The question therefore is: where are Africa’s leadership “flying schools?” How and where do Africans acquire sophistication in the leadership skills required to guide the continent into development? Children return from school in the mid-morning, in Ikarama village on the outskirts of the Bayelsa state capital, Yenagoa, in Nigeria’s delta region on October 8, 2015.
Most of the leadership development curriculum developed in Western countries may not particularly address individual situations, especially youth in developing parts of the world, who have little education as a foundation, and who are distracted by the struggle for survival occasioned by rampant poverty.
Africa needs leadership development systems, and it is incumbent on development partners and global leaders to understand how cultural differences affect these.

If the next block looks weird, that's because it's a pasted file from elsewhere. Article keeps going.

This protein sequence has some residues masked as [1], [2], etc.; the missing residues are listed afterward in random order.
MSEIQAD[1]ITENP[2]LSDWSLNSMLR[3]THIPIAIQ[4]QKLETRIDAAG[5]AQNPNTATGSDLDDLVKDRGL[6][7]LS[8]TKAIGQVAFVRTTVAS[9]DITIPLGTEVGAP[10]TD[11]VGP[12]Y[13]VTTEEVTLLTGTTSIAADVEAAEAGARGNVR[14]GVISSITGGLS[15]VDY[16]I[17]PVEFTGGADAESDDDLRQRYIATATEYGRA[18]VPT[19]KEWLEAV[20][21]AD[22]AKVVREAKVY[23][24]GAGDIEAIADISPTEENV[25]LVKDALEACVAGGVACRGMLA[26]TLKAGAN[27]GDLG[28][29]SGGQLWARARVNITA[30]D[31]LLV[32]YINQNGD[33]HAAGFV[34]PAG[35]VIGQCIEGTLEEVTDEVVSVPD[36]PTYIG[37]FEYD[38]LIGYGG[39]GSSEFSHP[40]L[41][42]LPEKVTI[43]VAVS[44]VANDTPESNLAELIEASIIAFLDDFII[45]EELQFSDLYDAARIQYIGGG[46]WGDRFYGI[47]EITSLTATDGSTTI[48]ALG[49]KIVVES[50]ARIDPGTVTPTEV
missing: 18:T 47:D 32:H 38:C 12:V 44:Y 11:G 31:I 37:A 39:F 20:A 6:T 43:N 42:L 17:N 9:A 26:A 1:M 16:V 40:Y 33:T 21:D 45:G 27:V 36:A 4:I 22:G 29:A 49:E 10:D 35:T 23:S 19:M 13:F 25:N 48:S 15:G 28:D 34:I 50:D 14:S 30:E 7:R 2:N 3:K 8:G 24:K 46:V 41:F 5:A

Wanted: effective leadership development systems Opportunities for developing leaders have never been greater in our increasingly complex world.
The reality, though, is that the elite class on the continent tends to appropriate the existing curriculum for leadership development inexpensive executive education programs in business schools, whose fees are beyond the capabilities of the major part of the population.
According to the GLOBE studies, emerging leaders in some developing countries approach foreigners cautiously; that’s because they’re not used to participative styles of leadership, and prefer bold, assertive styles of leadership.
Diagnosing leadership development needs, especially in Africa, requires an assessment of the entire leadership culture.